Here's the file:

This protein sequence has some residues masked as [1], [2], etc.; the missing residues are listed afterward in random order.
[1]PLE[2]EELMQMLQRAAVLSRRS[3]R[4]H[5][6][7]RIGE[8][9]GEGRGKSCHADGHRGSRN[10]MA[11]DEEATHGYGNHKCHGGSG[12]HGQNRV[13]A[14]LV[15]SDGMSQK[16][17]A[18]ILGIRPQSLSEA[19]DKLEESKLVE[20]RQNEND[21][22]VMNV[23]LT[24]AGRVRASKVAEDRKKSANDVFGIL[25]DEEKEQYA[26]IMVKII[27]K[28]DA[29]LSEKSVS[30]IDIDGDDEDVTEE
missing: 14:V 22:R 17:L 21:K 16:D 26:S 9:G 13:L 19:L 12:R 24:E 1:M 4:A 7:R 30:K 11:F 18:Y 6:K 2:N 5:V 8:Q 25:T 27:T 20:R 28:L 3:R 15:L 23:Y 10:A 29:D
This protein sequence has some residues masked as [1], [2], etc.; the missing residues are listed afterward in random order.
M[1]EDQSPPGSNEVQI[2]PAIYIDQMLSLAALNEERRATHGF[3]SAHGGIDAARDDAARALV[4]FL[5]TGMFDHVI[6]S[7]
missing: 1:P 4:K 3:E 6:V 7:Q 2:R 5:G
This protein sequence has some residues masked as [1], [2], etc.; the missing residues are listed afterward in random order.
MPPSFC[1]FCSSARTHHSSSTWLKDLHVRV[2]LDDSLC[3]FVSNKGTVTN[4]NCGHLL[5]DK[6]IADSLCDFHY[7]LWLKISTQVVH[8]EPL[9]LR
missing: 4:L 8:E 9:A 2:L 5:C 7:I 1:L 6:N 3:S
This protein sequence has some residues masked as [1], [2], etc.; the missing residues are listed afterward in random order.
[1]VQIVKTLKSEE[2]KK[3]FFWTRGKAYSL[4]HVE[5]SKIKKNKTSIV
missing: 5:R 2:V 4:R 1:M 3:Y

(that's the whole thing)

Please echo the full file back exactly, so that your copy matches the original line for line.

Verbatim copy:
This protein sequence has some residues masked as [1], [2], etc.; the missing residues are listed afterward in random order.
[1]PLE[2]EELMQMLQRAAVLSRRS[3]R[4]H[5][6][7]RIGE[8][9]GEGRGKSCHADGHRGSRN[10]MA[11]DEEATHGYGNHKCHGGSG[12]HGQNRV[13]A[14]LV[15]SDGMSQK[16][17]A[18]ILGIRPQSLSEA[19]DKLEESKLVE[20]RQNEND[21][22]VMNV[23]LT[24]AGRVRASKVAEDRKKSANDVFGIL[25]DEEKEQYA[26]IMVKII[27]K[28]DA[29]LSEKSVS[30]IDIDGDDEDVTEE
missing: 14:V 22:R 17:L 21:K 16:D 26:S 9:G 13:L 19:L 12:R 24:E 1:M 4:A 7:R 30:K 11:F 18:Y 6:K 2:N 5:V 8:Q 25:T 27:T 20:R 28:L 3:R 15:L 23:Y 10:A 29:D
This protein sequence has some residues masked as [1], [2], etc.; the missing residues are listed afterward in random order.
M[1]EDQSPPGSNEVQI[2]PAIYIDQMLSLAALNEERRATHGF[3]SAHGGIDAARDDAARALV[4]FL[5]TGMFDHVI[6]S[7]
missing: 1:P 4:K 3:E 6:V 7:Q 2:R 5:G
This protein sequence has some residues masked as [1], [2], etc.; the missing residues are listed afterward in random order.
MPPSFC[1]FCSSARTHHSSSTWLKDLHVRV[2]LDDSLC[3]FVSNKGTVTN[4]NCGHLL[5]DK[6]IADSLCDFHY[7]LWLKISTQVVH[8]EPL[9]LR
missing: 4:L 8:E 9:A 2:L 5:C 7:I 1:L 6:N 3:S
This protein sequence has some residues masked as [1], [2], etc.; the missing residues are listed afterward in random order.
[1]VQIVKTLKSEE[2]KK[3]FFWTRGKAYSL[4]HVE[5]SKIKKNKTSIV
missing: 5:R 2:V 4:R 1:M 3:Y